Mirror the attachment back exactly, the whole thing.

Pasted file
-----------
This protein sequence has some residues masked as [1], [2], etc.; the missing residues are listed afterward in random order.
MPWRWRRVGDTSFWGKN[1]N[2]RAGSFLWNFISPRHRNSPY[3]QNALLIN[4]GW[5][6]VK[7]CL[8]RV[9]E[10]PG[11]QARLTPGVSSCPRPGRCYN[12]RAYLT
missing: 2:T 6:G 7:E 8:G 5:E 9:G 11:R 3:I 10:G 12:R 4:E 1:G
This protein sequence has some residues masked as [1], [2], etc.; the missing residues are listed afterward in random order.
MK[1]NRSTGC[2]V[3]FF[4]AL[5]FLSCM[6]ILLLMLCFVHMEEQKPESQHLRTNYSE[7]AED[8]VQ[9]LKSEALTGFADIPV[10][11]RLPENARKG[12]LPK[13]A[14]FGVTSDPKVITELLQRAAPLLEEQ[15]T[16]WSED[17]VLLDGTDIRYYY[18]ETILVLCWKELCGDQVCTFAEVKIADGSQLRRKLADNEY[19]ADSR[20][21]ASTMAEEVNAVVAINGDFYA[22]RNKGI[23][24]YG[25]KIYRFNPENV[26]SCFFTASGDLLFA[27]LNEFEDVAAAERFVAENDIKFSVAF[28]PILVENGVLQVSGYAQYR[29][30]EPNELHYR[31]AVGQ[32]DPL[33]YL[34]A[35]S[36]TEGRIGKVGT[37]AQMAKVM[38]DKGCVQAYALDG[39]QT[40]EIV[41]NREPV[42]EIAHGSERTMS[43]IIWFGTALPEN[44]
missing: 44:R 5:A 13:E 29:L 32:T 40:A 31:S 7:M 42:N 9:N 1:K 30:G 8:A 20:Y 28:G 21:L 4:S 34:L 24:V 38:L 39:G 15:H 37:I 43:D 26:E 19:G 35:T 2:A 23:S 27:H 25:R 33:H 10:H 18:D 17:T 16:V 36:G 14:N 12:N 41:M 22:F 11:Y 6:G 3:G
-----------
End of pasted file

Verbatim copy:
This protein sequence has some residues masked as [1], [2], etc.; the missing residues are listed afterward in random order.
MPWRWRRVGDTSFWGKN[1]N[2]RAGSFLWNFISPRHRNSPY[3]QNALLIN[4]GW[5][6]VK[7]CL[8]RV[9]E[10]PG[11]QARLTPGVSSCPRPGRCYN[12]RAYLT
missing: 2:T 6:G 7:E 8:G 5:E 9:G 11:R 3:I 10:G 12:R 4:E 1:G
This protein sequence has some residues masked as [1], [2], etc.; the missing residues are listed afterward in random order.
MK[1]NRSTGC[2]V[3]FF[4]AL[5]FLSCM[6]ILLLMLCFVHMEEQKPESQHLRTNYSE[7]AED[8]VQ[9]LKSEALTGFADIPV[10][11]RLPENARKG[12]LPK[13]A[14]FGVTSDPKVITELLQRAAPLLEEQ[15]T[16]WSED[17]VLLDGTDIRYYY[18]ETILVLCWKELCGDQVCTFAEVKIADGSQLRRKLADNEY[19]ADSR[20][21]ASTMAEEVNAVVAINGDFYA[22]RNKGI[23][24]YG[25]KIYRFNPENV[26]SCFFTASGDLLFA[27]LNEFEDVAAAERFVAENDIKFSVAF[28]PILVENGVLQVSGYAQYR[29][30]EPNELHYR[31]AVGQ[32]DPL[33]YL[34]A[35]S[36]TEGRIGKVGT[37]AQMAKVM[38]DKGCVQAYALDG[39]QT[40]EIV[41]NREPV[42]EIAHGSERTMS[43]IIWFGTALPEN[44]
missing: 44:R 5:A 13:E 29:L 32:T 40:A 31:S 7:M 42:N 9:N 1:K 30:G 8:A 20:Y 28:G 21:L 4:S 34:L 24:V 38:L 39:G 15:H 37:I 43:D 26:E 19:G 35:T 2:A 23:S 27:H 25:R 33:H 10:H 18:D 17:T 16:V 36:G 14:N 12:N 41:M 22:F 11:Y 6:G 3:G